When architect and developer Bruce Redman Becker envisioned the opportunity to create Hotel Marcel New Haven, Tapestry Collection by Hilton which opened in May 2022, he set an ambitious goal to achieve something no one else in the U.S. had ever done—to create a hotel that operated fully on renewable energy, without any use of fossil fuels.
Today, that vision is now a reality and Hotel Marcel has also become the first Passive House-certified hotel in the country. The Passive House certification, managed by Passive House Institute (PHI), is the only internationally recognized performance standard for air tightness and energy consumption, verified with field-tested energy modeling. There are 5,629 buildings globally that have been certified by Passive House Institute of which only 140 are in the United States, and Hotel Marcel is the first hotel with over 100 rooms to be certified in the world. Earlier this year, Hotel Marcel also became one of fewer than a dozen LEED (Leadership in Energy and Environmental Design) Platinum-certified hotels in the country, the highest level of LEED certification** and the first since 2015 to receive this designation.
Additionally, the hotel was named the 2023 Association of Energy Engineers (AEE) Regional Energy Project of the Year in the Northeast U.S. and is the first hotel in the country to receive this accolade. The award recognizes an innovative energy project and special consideration goes to developments that are “firsts of their kind” within the country in which they are created.
"I’ve always been interested in how I can use my talents to transform buildings and places in a way that has a positive outcome. It seemed to me that this was a perfect opportunity to build a hotel that really was part of the solution to the climate crisis."
“I’m an architect and developer—and now owner,” Becker said when he recently spoke with Jean Garris Hand, vice president, Global ESG, Hilton. On what it’s been like leading the first anticipated U.S.-based hotel powered fully by the sun, Becker said, “I’ve always been interested in how I can use my talents to transform buildings and places in a way that has a positive outcome. It seemed to me that this was a perfect opportunity to build a hotel that really was part of the solution to the climate crisis.” (See full interview above).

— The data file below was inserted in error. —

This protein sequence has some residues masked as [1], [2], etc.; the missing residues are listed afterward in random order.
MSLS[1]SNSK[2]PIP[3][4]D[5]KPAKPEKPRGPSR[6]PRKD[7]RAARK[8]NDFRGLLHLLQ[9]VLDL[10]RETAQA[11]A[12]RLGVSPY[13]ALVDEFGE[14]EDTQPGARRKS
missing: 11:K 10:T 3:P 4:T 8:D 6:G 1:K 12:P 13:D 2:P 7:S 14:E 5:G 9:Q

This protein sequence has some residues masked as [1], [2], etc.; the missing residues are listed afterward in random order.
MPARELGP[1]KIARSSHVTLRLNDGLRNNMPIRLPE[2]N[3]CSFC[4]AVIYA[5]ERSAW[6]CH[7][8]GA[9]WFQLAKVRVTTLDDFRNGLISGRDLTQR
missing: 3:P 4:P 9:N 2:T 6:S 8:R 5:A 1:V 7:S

The building that houses Hotel Marcel was originally designed in 1968 in a striking Brutalist architectural style by Marcel Breuer, a Bauhaus luminary whose teaching and innovative designs influenced a generation of mid-century modern architects. Originally housing offices for a tire company, the building sat vacant for two decades when Becker stepped in with a mission to honor its architectural past while pioneering a sustainable future.
The building was redesigned with a holistic approach to sustainable design and operations, from its power-over-ethernet lighting system that reduced lighting energy use by more than 30% to its more than 1,000 solar panels that power the guest rooms, kitchen, laundry facilities and 7,000-square-foot meeting space.
Sustainable measures also extend into hospitable service guests can expect, including:
- Serving locally sourced menu items and organic wines at the hotel’s restaurant, BLDG.
- Conserving waste through initiatives like repurposing kitchen scraps into healthy pet treats for dogs staying at the hotel.
- 24 onsite charging stations available for guests and visitors with electric vehicles.
- Providing electric transportation for guests to get around town in a repurposed battery-powered 2016 airport shuttle.
“What we’re learning is that guest comfort is enhanced when you take the more sustainable route,” Becker said, mentioning the triple-glazed glass windows in each guest room that not only reduce energy for the hotel but also block noise pollution for guests.
The legacy of Hotel Marcel stretches far beyond its LEED Platinum or Passive House certification, industry awards and sustainable measures. It stands as a call for transformation within an entire industry. The hotel isn’t just a destination; it redefines what is possible when human ingenuity marries ecological responsibility.
In the end, Becker’s resounding words encapsulate the heart of Hotel Marcel’s transformative narrative: “You don’t have to be an engineer or an architect to feel how different this is.” Standing tall, Hotel Marcel tells a story of architectural revival and environmental reverence, leaving a legacy that shows what’s achievable when passion, innovation and sustainability work hand in hand.
*In order for a building to be Passive House Certified, it needs to rely on a combination of energy efficiency with passive solar and internal heat gains to dramatically reduce space heating demands and allow for simplified methods of providing needed heat. The concept is implemented through stringent performance standards for airtightness and energy consumption, and verified with a field-tested energy modeling program, the Passive House Planning Package (PHPP).
**Platinum is the highest level of LEED certification, requiring at least 52 of the available 69 LEED points.